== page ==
Wednesday, February 24, 2016

Warning: Distracted Teacher!

Does this sound like you?

Because this is, admittedly all too often, me.

I try to tackle one thing at a time and focus on my task. However, when I plan, it's more like..."Squirrel!"

Whenever I try to get some school work done, I end up in a never ending spiral of random tasks. Don't get me wrong, many of them lead to the most creative ideas and collaborations, but my thinking is definitely not linear.

Like I mentioned before, maybe you'll see yourself in this breakdown of my latest attempts at commenting on student blogs. (Not even all 140 of them. I just wanted to get ONE class of 38 done).

*Note...I did manage to finish them all at some point that evening. It should also be noted that in the midst of my randomness, I started a running list for this post, which I find rather ironic.

Without further ado, here's a peek into my distracted brain...

   I started to comment on my students' book blogs on our Kidblog site.
   I read and commented on a few before deciding that my writing groups were too large (and might be the reason my students' peer comments were not as deep and helpful as they could be). So...I created a writing buddy list for that class.
   Then, I joined one of my favorite Twitter chats- #sstlap and read some tweets, said hello to a few educators.
   Back to commenting on a few blog posts.
   I got to thinking that I should make a writing buddy list for the other morning class as well, so I did.
   Once again, I went back to commenting on a few more posts
   Well, after #sstlap comes #ditchbook chat, where I ended up in a conversation about an upcoming student-created videos chat topic. I feel strongly about this subject, so a teacher friend and I planned to co-moderate a future chat in March.
   While on Twitter, I was reminded that I need to tweak my Global School Play Day (GSPD) post for Oliver Schinkten. I took a look at it, made some revisions, and then sent it to him.
   Ok, back to a few of my student blog comments...
   Oops, I realized I hadn't posted in my fitness FB group, so I checked some other daily posts before responded to a few. Then, I posted my eating and workout for the day.
   It was at this point that I had an "a-ha" moment about my distracted behavior making an interesting blog post, so I jotted down what I had accomplished (or what had distracted me) so far that night.
   Back to some more blog comments...
   I looked over at my book stack, and decided to read a little from the one on top-feeling justified that I needed a break. Read about 50 pages, and then found a good place to stop and went...
   Back to commenting on a few posts.
   A tweet in the latter part of the #ditchbook chat gave me a great idea for a short story activity, and I spent a little time creating it.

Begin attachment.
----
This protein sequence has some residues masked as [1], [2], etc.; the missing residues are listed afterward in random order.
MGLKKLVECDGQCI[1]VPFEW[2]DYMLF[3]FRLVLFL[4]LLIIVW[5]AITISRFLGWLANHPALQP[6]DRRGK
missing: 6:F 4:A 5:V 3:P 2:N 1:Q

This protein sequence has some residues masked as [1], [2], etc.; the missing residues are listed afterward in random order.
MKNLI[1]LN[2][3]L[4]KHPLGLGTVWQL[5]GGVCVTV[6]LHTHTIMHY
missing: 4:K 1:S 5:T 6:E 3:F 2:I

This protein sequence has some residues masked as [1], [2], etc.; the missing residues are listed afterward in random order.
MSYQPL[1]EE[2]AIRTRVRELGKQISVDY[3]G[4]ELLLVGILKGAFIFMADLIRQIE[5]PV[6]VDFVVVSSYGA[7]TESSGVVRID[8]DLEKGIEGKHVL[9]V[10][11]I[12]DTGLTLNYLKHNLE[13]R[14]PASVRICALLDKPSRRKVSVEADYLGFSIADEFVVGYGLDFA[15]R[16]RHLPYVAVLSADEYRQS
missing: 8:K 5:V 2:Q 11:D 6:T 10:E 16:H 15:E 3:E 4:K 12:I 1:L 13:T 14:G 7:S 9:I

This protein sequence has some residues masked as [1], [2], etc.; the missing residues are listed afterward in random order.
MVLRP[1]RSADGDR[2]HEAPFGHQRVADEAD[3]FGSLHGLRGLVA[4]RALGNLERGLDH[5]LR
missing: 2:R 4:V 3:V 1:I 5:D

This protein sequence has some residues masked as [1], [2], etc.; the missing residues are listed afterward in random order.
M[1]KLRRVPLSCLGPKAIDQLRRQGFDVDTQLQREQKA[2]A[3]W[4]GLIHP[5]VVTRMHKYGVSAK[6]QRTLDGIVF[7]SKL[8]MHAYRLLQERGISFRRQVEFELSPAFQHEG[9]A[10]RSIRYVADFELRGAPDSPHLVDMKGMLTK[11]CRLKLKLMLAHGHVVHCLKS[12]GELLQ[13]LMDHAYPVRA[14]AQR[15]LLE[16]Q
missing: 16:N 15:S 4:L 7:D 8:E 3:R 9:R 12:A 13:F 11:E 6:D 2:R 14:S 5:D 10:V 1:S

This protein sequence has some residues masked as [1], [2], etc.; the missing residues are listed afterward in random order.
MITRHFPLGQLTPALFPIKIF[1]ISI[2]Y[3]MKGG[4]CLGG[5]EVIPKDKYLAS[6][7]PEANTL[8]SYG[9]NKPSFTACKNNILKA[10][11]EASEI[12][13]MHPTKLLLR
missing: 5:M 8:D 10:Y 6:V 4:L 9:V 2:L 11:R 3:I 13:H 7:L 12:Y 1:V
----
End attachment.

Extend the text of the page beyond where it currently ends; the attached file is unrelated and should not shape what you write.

Then, I got thinking about the next short story I planned to read with my group. I read through it and came up with a fun way to introduce it and provide some context.
   You got it...back to the blog comments.
   Reading more comments, and looking at my students' goals, I reviewed their portfolio self-assessments. I got an idea for how to help them be more reflective. I made changes to their response sheet.
   Then, since I was already in the tweaking mindset, I pondered how I could improve students' self-assessment during Socratic seminars. Since my professional growth goal is student self-assessment and I had an observation the next week, I worked on deepening the self-reflection piece for my next seminar.
   Finally, I finished those blog comments...3 hours later.

Although it took much longer than I anticipated, I had accomplished more than just blog comments.

Yes, I have a distracted brain.

Doesn't everyone?


  1. For sure! Looked to me like you were writing about my night... ;)

  2. How can I look at this article without a smile? You are a very interesting person. You have so many thoughts and all of them do not fit in your head. This is really cool that you are full of ideas and you share some of them with us. So many teachers today don't like their work and they students feel it. They give uninteresting home assignments and give boring lectures. I believe that teachers like you can be interesting for children and it is thanks to your fresh thinking. So don't worry about your being distracted.

  3. It's awful, I think it's all about your fatigue from work. Perhaps you need to be distracted from work for a while, then your brain will begin to work more attentive and concentrated. I once ordered an essay on a similar theme, by the way you can go in my footsteps Edusson. Distract yourself another kind of activity, then you can work more productively.